The U.S. Supreme Court, heeding calls from companies to consider curbing class actions, agreed to decide whether Wal-Mart Stores Inc. must face a gender-bias suit on behalf of potentially 1 million of its workers.
The justices yesterday said they will review a federal appeals court decision that approved a single suit to cover the claims of women who worked at the retailer’s 4,400 Wal-Mart and Sam’s Club stores since 2001. The suit, which threatens Wal-Mart with billions of dollars in liability, would be the largest-ever U.S. employment class action.
The dispute, perhaps the biggest business case of the court’s nine-month term, may affect several pending suits. A suit on behalf of more than 700 women against Costco Wholesale Corp. is on hold until the Supreme Court resolves the Wal-Mart case. Tobacco companies including Altria Group Inc. say the Wal- Mart case may affect their challenge to a Louisiana court order requiring them to spend more than $270 million on a smoking cessation program.
The lower court ruling “would dramatically broaden the circumstances where classes can be certified in all types of cases against all types of companies,” Wal-Mart’s lawyer, Theodore Boutrous, said in an interview.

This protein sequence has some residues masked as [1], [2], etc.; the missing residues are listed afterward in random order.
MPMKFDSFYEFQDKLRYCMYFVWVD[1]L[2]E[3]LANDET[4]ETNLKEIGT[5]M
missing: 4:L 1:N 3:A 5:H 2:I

Wal-Mart is accused in the 9-year-old suit of paying women less than men for the same jobs and giving female workers fewer promotions. Six women are seeking to serve as class representatives, including Betty Dukes, a Wal-Mart greeter in Pittsburg, California.
Wal-Mart said in a statement it was pleased the Supreme Court granted review. “The current confusion in class-action law is harmful for everyone -- employers, employees, businesses of all types and sizes and the civil justice system,” the company said.
“We are confident that the decision to certify the class was sound,” Joseph Sellers, who represents the women, said in a statement.
The case is Wal-Mart Stores v. Dukes, 10-277, U.S. Supreme Court (Washington).
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Lehman Europe Asks Court to Force Swap Counterparties to Pay
Lehman Brothers Holdings Inc.’s U.K. unit asked a London court to decide whether it can force parties on the opposite side of swap agreements to pay the failed bank if they haven’t terminated the contracts.
Lehman Brothers International Europe is seeking a ruling on whether, under rules established by the International Swaps and Derivatives Association, a counterparty must keep making payments if the other defaults.
“They need to know what the position is,” LBIE’s lawyer, William Trower, told Judge Michael Briggs yesterday in the first day of a trial scheduled to last three days. “What we’re asking for is a determination of a point of principle.”